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Tess Porter

Digital Content Producer
Smithsonian Center for Learning and Digital Access
Smithsonian Staff
Digital Content Producer

I'm the Digital Content Producer at the Smithsonian Center for Learning and Digital Access. Here, I research and develop learning resources focused on the topics of history, art, and culture for projects both within the Smithsonian and in collaboration with other institutions. I also train educators on how to create their own customized content in the Lab.

learninglab@si.edutwitter.com/smithsonianlab

Tess Porter's collections

 

Hawaiian Monarchs

<p>This topical collection includes resources related to the eight monarchs of the Kingdom of Hawaii.  In order of succession, the monarchs are: Kamehameha I (r. 1810 - 1819); Kamehameha II (r. 1819 - 1824); Kamehameha III (r. 1825 -  1854); Kamehameha IV (r. 1855 - 1863); Kamehameha V (r. 1863 - 1872); Lunalilo (r. 1873 - 1874); Kalākaua (r. 1874 - 1891); and Liliʻuokalani (r. 1891 - 1893).  </p> <p>The Kingdom of Hawaii was established as a constitutional monarchy in 1810 by King Kamehameha I.  In 1893, a coup led by American businessmen driven by sugar and pineapple business interests in the Hawaiian islands overthrew Queen Lili'uokalani.  Despite native protests and Lili'uokalani's efforts to reclaim the throne, the United States annexed Hawaii as a territory in 1898.  Hawaii became an American state in 1959.</p> <p>This collection is not comprehensive but rather provides a launching point for further research and study.</p> <p><em>This Smithsonian Learning Lab collection received Federal support from the Asian Pacific American Initiatives Pool, administered by the Smithsonian Asian Pacific American Center. </em></p> <p>Keywords: Kamamalu, Emma, Kapi'olani, Kapiolani, Kalakaua, Liliuokalani, Hawaiian, royals, royalty</p> <p>#APA2018</p>
Tess Porter
37
 

Suffrage Pin: Object Analysis

<p>Using the Project Zero Visible Thinking routine "See Think Wonder," this activity explores the struggle of suffragists during the American suffrage movement through deep analysis of one object - a pin, worn by suffragist Alice Paul, in the shape of a jail door with a heart-shaped lock. Pins such as these were given in a ceremony to suffragists who were imprisoned as a result of the 1917 pickets. Includes the pin, an article discussing the history behind the pin, and multiple photographs suffragist picketers.</p> <p>Keywords: women's rights, suffrage, suffragette, protest, reform, civil rights, equal rights, alice paul, jailed for freedom, pin, national women's party, nwp, voting, vote</p>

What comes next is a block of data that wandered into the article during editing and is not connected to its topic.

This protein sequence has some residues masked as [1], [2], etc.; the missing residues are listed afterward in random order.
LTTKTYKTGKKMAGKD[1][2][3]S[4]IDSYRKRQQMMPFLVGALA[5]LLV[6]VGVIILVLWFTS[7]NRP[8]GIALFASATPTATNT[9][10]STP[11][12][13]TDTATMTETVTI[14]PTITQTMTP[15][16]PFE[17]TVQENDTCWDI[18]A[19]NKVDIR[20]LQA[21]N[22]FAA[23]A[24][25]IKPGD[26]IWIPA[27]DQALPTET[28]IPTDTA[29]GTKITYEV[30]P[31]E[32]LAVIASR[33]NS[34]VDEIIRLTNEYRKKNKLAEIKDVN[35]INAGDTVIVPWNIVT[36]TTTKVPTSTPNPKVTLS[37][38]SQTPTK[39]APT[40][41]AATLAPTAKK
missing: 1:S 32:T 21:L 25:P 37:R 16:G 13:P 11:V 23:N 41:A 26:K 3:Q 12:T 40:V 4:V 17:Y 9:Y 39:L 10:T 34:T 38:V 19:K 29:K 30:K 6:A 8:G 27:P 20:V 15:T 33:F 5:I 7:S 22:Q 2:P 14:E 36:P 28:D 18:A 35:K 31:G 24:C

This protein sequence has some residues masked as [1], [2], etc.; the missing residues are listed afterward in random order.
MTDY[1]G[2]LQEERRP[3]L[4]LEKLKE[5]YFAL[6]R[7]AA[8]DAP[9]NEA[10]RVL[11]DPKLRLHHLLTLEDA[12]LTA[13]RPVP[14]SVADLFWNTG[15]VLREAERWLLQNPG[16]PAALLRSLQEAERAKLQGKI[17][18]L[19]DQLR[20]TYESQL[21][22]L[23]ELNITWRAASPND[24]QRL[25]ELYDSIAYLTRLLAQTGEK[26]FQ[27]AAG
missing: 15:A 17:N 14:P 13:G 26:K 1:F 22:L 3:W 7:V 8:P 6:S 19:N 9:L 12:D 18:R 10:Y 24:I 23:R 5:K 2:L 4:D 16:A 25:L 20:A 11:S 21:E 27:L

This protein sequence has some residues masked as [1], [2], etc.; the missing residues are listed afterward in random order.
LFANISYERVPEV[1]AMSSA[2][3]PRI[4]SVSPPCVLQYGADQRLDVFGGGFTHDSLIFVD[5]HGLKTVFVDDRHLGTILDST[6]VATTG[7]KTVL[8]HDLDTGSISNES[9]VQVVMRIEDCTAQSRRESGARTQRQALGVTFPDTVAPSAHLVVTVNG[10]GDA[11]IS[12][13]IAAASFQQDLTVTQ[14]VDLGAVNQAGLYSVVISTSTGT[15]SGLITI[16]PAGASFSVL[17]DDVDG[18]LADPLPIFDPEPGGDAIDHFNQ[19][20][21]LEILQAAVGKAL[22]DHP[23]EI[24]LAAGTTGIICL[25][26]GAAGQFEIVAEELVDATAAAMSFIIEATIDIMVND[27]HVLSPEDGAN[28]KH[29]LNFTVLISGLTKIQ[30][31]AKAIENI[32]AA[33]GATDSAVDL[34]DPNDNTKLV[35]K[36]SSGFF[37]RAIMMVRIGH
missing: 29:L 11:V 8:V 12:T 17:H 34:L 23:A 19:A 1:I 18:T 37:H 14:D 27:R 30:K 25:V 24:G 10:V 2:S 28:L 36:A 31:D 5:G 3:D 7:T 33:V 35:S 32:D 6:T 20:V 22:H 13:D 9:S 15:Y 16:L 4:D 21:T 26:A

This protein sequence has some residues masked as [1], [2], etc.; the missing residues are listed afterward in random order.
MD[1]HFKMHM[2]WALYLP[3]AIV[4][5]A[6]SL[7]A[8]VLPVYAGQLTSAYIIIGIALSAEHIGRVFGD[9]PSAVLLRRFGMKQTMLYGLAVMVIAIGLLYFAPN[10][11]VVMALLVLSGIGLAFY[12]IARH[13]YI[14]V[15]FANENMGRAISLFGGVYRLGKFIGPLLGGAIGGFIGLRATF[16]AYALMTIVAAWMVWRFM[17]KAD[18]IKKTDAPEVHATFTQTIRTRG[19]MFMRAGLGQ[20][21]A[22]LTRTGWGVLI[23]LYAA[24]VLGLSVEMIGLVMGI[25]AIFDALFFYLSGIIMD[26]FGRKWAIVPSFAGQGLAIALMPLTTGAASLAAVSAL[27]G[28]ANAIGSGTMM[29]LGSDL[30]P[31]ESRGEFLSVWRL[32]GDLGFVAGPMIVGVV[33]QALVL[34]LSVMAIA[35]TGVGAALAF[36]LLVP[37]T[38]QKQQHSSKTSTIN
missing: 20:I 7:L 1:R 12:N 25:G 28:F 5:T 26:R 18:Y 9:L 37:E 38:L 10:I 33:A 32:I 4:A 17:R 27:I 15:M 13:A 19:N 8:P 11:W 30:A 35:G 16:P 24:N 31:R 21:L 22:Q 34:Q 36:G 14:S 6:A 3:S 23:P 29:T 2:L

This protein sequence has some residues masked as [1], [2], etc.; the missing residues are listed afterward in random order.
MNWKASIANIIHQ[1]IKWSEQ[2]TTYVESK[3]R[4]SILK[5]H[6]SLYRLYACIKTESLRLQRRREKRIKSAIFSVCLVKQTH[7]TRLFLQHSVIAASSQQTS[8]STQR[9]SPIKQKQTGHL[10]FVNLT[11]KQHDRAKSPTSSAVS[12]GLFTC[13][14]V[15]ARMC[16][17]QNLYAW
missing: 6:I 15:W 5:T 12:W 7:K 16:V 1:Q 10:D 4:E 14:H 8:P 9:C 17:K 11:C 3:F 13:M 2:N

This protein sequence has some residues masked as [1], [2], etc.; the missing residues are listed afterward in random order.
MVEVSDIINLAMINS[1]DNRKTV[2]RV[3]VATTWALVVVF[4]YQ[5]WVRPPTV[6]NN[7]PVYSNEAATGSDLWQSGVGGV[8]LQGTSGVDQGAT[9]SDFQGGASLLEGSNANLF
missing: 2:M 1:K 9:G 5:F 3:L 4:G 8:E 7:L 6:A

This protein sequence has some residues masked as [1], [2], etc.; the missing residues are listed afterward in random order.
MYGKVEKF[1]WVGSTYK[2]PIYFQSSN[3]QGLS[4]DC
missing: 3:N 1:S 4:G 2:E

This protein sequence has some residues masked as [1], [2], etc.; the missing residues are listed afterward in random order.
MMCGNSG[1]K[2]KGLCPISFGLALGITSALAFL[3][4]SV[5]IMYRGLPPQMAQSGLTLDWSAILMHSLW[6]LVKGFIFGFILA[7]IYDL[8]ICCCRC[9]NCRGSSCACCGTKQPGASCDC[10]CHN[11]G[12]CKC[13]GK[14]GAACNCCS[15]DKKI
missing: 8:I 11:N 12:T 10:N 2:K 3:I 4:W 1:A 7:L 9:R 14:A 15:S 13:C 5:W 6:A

Tess Porter
6
 

Bracero Program: Unveiling Stories

<p>In this activity, students will examine photographs documenting the Bracero Program, the largest guest-worker program in US history. Started in 1942 as a temporary war measure to address labor demands in agriculture and railroads, the program allowed Mexican nationals to take temporary agricultural work in Texas, New Mexico, Arizona, California, and 24 other states. By the time the program ended in 1964, over 4.6 million contracts were awarded. </p> <p>Using two Project Zero Global Thinking Routines - "Unveiling Stories" and "The 3 Ys" - students will analyze the stories these photographs tell about the experiences of braceros in this program, and the impact of these stories in multiple contexts. Additional resources (primary sources, a digital exhibition, and an article) and information on how to use these routines in the classroom can by found by clicking <em>Read More »</em>.</p> <p>Keywords: mexican, immigration, work, migration, migrant workers, agriculture, reform, politics, government, leonard nadel, photojournalism, activity, inquiry strategy, global competency, global competence, latino, chicano, California, Arizona, New Mexico, Texas, Arkansas, 1940s, 40s, 1950s, 50s, 1960s, 60s </p> <p>#LatinoHAC #EthnicStudies</p>
Tess Porter
37
 

Woody Guthrie: Examining Portraiture